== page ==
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Reading suggestions

Hi, everybody! I am close to finishing 75% of the German tree, and I wanted to order some German children's books to get me started - I did that once I finished the Dutch tree and it allowed me to start reading comic books, which led me to read Harry Potter, which led me to be able to read novels. So I would really appreciate some nice suggestions :)

July 5, 2017


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I wouldn't recommend children books in general for language learning. Unless they are very basic (which then won't help you with learning) children stories can be very abstract and use actually advanced grammar since little kids have much better command of their native language than we do as learners of that language. So what I'm trying to say is that children books often say simple stories in complicated way, which can create a very frustrating experience for a learner, because you will beat your head against the wall to understand a very trivial story. Unless someone recommends a specific children book that is actually written in simple language and is entertaining in the same time I wouldn't go for it.

I learned a lot by clicking "random article" or "zufälliger Artikel" on Wikipedia and reading anything that caught my eye in German. You can also go to Deutsche Welle, it has tons of material (reading/audio/video). This webpage has some articles on different levels: https://german.net/reading/ ... and on this webpage: http://podclub.ch/sendungen you can find (among others) some German learning podcasts with texts that you can read, whether you listen to the podcast or not.


They aren't children's books, but if you like detective mysteries, André Klein has written a series of five books, Learning German Through Storytelling. They are specifically designed for learners and have glossaries at the end of each short chapter. I read them on a Kindle, which lets me look up any word immediately from a German-English dictionary I installed. The first book is Mord am Morgen: https://www.amazon.com/Learning-German-through-Storytelling-intermediate-ebook/dp/B007QT2EVQ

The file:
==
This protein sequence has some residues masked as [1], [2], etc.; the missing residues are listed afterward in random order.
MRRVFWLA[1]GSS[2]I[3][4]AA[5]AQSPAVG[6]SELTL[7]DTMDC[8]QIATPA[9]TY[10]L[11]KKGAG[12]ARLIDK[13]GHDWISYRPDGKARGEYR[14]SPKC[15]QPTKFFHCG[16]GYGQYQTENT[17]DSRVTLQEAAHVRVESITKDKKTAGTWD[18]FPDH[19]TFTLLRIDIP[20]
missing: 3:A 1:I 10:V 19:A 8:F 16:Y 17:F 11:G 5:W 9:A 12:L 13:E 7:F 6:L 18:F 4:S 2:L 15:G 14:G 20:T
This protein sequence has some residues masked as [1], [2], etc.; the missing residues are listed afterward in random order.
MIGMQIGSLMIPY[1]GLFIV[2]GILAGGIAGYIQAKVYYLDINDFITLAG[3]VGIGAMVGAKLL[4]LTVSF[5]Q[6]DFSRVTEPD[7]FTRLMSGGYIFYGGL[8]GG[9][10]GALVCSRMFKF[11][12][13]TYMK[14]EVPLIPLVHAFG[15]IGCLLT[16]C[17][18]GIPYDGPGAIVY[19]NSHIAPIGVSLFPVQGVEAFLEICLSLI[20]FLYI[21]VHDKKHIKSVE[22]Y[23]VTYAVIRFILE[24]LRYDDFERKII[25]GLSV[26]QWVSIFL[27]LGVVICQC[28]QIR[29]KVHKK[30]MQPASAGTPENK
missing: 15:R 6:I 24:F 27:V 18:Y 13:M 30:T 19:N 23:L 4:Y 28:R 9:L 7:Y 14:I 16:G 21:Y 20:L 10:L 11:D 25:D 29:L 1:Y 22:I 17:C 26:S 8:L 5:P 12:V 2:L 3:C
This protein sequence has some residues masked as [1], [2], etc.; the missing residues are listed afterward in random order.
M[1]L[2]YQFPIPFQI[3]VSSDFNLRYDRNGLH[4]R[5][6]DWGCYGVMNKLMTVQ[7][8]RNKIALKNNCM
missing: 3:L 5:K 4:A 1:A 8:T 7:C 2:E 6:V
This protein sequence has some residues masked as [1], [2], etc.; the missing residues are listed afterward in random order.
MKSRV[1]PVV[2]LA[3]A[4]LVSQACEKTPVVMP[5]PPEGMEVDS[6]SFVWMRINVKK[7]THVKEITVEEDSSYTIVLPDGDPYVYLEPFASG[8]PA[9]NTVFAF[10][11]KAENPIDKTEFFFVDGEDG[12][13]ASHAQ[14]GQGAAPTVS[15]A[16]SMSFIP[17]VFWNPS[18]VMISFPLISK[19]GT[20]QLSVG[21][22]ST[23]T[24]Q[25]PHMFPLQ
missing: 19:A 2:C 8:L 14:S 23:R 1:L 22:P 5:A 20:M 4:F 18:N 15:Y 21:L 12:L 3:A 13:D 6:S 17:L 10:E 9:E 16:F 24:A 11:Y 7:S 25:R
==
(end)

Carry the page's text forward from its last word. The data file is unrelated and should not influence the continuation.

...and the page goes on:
I was going to recommend the same thing. He also has books about a character who visits different cities in Germany: https://www.amazon.com/Learn-German-Stories-Berlin-Beginners/dp/1492399493/

I believe there are 8 books in the series. I read them all a few years back. I find the Mord am Morgen and etc. books to be a little bit more of an intermediate level than the travel books, but I'm not sure how experienced you are. :)

Also, you could try reading the Neverending Story (die unendliche Geschichte). I had it assigned to me a few days ago in one of my B2~ level German courses. If your German is pretty decent, it's a fun yet challenging read. I found a PDF online for free.


Thank you for the help. I ordered a copy of the Berlin book and I found a free copy of Die Unendliche Geschichte as a pdf from your comment. I will try to get through them.


If those are the books about the Sicilian guy (I forget his name) visiting Germany I'm working my way through the series at the moment and finding them really helpful (though I frequently want to slap the guy for being so wet!). I've noticed I'm finding the exercises on duo easier since I started reading them.


Dino, haha. Yep, those are the ones!


An offer from DLF:


There are also 'Nachrichten in einfacher Sprache' in the Deutschlandradio Mediathek


Search for the term 'Nachrichten in einfacher Sprache'

Or here is a Publisher, who is specialized to publish books in simple German:



One classic is "Der Struwwelpeter", but it was written in the midst of the 19th century so the language is a bit old fashioned. "Räuber Hotzenplotz" and "Die kleine Hexe" by Ottfried Preußler may be a bit too advanced. Then there is "Pippi Langstrumpf", "Ronja, die Räuberstochter" und "Karlsson auf dem Dach" by Astrid Lindgren which you probably know already and therefore would have some advantages in understanding. If you love e.g. Winnie the Pooh you can also find translated versions. Same goes of course for Harry Potter. You can also look for books by Christine Nöstlinger. Oh, and Christine Busta's "Sternenmühle" I read about a hundred times in kindergarden and early school years. I still know some of the poems by heart. :)

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